Music Reviews

The Empire Strikes Bach

Algorithms and copyright laws are stealing music from all of us

Sony has claimed that it owns the copyright for the works of Johann Sebastian Bach—more than 1,100 of them. Now, you might think the fact that Bach died in 1750 would put his music safely in the public domain, seeing as how it's 178 years out of copyright (under the American system of author's death plus 70 years). But there the story was, appearing in several news accounts this past week, all prompted by a Boing Boing report about how "you can't play Bach on Youtube" without getting served with a takedown notice. Even the jazz historian Ted Gioia, as sane a music critic as exists these days, was prompted to tweet "Sony says they own his compositions."

What’s Your Politics? What’s Your Religion?

Review: 'God's Favorite Customer' by Father John Misty

Josh Tillman has been praying in public under his haha-just-goofing-doesn't-mean-anything-promise Father John Misty moniker for six years now, but never more openly than in his latest album, 'God's Favorite Customer'. The confessional is waiting and there are 10 lush songs to get through owning all the ways he's made sacred love profane, with invitation for our souls to get naked, too. He's hurt his wife, Emma; he has hurt himself; and, Jesus, the Almighty, He won't leave Tillman the hell alone.

Athens and Yeezy

Close reading the works of Kanye West

Kanye West broke the already broken brains of Twitter yesterday when he indicated a certain degree of "dragon energy" sympathy for President Donald Trump and Trump agreed. He tweeted a picture of his signed MAGA hat, too, poo-pooed Obama's legacy, and also expressed a desire to hang out with everyone's favorite Tolkien-loving Bond villain, Peter Thiel. That's just a bit of West's hot content that prompted Rolling Stone to call his online activities "a real threat," and he hasn't let up.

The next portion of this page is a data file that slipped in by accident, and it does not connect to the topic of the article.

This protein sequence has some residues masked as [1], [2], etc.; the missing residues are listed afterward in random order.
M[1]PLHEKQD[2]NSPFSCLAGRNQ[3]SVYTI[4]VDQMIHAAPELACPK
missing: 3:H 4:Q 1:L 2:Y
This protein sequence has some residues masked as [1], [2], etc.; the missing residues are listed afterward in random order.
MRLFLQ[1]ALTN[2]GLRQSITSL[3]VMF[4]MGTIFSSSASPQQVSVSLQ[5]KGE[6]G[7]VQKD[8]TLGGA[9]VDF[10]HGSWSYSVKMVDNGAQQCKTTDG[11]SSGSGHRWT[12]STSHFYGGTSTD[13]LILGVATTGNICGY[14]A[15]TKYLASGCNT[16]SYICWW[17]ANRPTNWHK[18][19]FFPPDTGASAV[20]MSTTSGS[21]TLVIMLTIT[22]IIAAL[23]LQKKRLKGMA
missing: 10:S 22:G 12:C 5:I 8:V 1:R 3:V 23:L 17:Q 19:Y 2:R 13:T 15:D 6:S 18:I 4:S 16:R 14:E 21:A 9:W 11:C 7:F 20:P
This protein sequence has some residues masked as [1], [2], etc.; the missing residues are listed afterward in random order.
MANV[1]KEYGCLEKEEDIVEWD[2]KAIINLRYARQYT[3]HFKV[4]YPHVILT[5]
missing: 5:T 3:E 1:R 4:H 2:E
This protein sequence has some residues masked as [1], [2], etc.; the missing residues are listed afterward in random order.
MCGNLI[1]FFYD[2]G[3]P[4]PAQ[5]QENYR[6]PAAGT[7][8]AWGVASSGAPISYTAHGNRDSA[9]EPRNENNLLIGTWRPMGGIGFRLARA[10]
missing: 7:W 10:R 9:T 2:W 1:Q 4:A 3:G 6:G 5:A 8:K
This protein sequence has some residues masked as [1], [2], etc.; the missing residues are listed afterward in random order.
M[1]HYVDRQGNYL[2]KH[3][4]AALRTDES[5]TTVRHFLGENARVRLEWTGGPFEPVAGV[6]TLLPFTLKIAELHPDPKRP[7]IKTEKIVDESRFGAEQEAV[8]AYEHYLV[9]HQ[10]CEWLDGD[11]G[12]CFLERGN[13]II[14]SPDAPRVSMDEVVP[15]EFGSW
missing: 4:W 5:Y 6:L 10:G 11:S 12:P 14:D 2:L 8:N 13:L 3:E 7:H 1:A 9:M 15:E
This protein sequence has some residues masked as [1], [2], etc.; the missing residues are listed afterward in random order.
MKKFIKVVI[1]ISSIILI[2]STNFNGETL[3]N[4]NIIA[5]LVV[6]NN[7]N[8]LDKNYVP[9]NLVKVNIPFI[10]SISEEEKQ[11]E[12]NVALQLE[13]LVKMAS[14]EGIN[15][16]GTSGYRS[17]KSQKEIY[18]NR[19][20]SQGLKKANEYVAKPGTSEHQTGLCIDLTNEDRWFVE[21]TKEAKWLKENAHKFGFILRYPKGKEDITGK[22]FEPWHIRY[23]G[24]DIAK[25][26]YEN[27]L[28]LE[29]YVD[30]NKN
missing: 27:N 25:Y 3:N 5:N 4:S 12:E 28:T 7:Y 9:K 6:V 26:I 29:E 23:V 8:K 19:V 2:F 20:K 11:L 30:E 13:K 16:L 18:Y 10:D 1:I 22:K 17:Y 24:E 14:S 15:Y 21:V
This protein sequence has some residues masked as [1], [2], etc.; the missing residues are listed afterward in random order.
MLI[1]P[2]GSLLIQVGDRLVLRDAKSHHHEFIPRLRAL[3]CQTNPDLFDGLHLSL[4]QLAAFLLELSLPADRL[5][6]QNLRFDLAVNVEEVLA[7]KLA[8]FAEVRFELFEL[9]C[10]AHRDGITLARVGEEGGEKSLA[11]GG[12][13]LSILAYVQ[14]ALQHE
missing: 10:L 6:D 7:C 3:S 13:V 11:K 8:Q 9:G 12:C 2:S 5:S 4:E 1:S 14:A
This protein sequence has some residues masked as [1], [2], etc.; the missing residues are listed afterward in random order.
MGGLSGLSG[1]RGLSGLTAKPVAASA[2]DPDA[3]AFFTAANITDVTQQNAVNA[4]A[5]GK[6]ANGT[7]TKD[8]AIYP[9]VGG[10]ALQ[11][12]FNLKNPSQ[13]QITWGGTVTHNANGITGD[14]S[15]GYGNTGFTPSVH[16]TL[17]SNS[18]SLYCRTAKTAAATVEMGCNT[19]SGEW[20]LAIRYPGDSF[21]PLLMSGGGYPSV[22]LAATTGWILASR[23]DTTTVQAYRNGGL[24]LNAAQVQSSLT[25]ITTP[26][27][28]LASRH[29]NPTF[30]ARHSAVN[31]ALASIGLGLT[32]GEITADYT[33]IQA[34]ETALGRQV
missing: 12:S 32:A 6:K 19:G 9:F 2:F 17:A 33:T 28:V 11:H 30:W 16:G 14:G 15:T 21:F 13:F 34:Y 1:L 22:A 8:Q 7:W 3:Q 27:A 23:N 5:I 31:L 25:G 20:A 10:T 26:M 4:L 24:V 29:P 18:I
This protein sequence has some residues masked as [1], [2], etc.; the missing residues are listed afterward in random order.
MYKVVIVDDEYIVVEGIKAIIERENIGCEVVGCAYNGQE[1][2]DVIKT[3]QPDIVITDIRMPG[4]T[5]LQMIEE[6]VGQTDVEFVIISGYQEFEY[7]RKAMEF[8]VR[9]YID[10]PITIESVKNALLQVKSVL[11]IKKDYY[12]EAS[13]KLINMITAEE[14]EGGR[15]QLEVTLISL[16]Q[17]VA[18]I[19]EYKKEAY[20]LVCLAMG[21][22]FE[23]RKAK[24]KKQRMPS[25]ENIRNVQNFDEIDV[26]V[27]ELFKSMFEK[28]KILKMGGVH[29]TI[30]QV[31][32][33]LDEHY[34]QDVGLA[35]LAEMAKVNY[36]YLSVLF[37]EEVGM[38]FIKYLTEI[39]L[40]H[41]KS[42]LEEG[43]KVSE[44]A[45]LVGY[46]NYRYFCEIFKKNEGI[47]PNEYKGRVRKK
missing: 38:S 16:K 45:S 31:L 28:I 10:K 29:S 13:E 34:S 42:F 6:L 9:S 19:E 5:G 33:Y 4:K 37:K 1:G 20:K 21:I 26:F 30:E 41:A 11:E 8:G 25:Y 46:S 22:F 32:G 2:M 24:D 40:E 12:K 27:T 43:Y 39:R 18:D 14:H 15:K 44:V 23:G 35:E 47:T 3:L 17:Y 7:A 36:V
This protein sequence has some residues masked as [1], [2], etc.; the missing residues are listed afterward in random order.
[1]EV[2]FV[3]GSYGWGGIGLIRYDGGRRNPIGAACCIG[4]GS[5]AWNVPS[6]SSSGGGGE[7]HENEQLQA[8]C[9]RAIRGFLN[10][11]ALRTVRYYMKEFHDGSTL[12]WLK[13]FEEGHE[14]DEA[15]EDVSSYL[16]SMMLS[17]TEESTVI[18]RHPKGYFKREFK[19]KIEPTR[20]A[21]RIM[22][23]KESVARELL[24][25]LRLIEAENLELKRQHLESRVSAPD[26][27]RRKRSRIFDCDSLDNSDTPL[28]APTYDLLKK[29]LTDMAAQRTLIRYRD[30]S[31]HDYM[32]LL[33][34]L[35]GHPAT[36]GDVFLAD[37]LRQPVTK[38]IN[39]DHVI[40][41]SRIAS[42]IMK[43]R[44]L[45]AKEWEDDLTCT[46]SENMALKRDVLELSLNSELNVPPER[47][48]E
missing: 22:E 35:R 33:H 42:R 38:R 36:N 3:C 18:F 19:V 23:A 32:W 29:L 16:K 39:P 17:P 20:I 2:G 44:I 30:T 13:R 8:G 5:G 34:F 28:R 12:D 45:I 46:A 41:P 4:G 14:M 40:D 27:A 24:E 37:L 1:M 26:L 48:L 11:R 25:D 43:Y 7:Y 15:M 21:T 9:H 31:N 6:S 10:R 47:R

No Question, These Dogs Can Bark

'The Hillbilly Thomists' live in concert

Objection 1. It seems that a handful of Dominican friars (two handfuls on the album) should not be a bestselling bluegrass band. Bluegrass is Protestant stuff, soulful songs for whitewashed independent Baptist churches and big homey kitchens and not Latin nerds in white habits in Northeast D.C.

Matthew Walther’s Favorite Song

Feature: Why Judy Collins's 'Wild Mountain Thyme' is the best thing ever put on wax

Judy CollinsI have never met anyone else who owns Judy Collins's debut album. Fans prefer her lusher mid-'60s records, which are indeed some of the best pop-folk LPs of all time. Even though I value it more than any other record I own, I will concede that Maid of Constant Sorrow is mostly a forgettable affair. Its value lies with one song, the third cut on side one, her recording of "Wild Mountain Thyme."

The Two Best Early ’70s Occult Lady Folk Singers

Feature: Why Judee Sill and Carolanne Pegg make me question my fear of witches

Carolanne SillsI'm more than a little terrified of witches. So far from thinking that they are a harmless bunch of dorks playing around with tarot cards and soothing crystals, I agree with Fr. Montague Summers that the witch is "an evil liver: a social pest and parasite: the devotee of a loathly and obscene creed: an adept at poisoning, blackmail, and other creeping crimes: a member of a powerful secret organization inimical to Church and State: a blasphemer in word and deed." So what if they think that The Wheel and The Chariot are only symbols of natural forces? Satan doesn't care.

The Joke Is on Us

Review: 'Pure Comedy,' Father John Misty

It was distressing to discover, after another round of breathless hype, something very unwelcome about the new album Pure Comedy: Father John Misty has turned into Billy Joel.

Everything You Need to Know About Pink Floyd

Pop Life: Pink Floyd went way, way downhill starting with ‘Wish You Were Here’

The Floyd made a decent amount of good music in their first decade and a half of existence. Separating the worthy from the much larger amount of totally awful, unlistenable stuff is a dirty job, one I'm happy to do so long as I get paid.

The Music of Meaning

Review: Ted Gioia, 'How to Listen to Jazz'

Amid the cacophony of the past year, one paean to improvised order emerged from the pen of music critic Ted Gioia. That book, How to Listen to Jazz, deserves your undivided engagement. Ultimately, Gioia tells you not only how to listen to jazz, but why.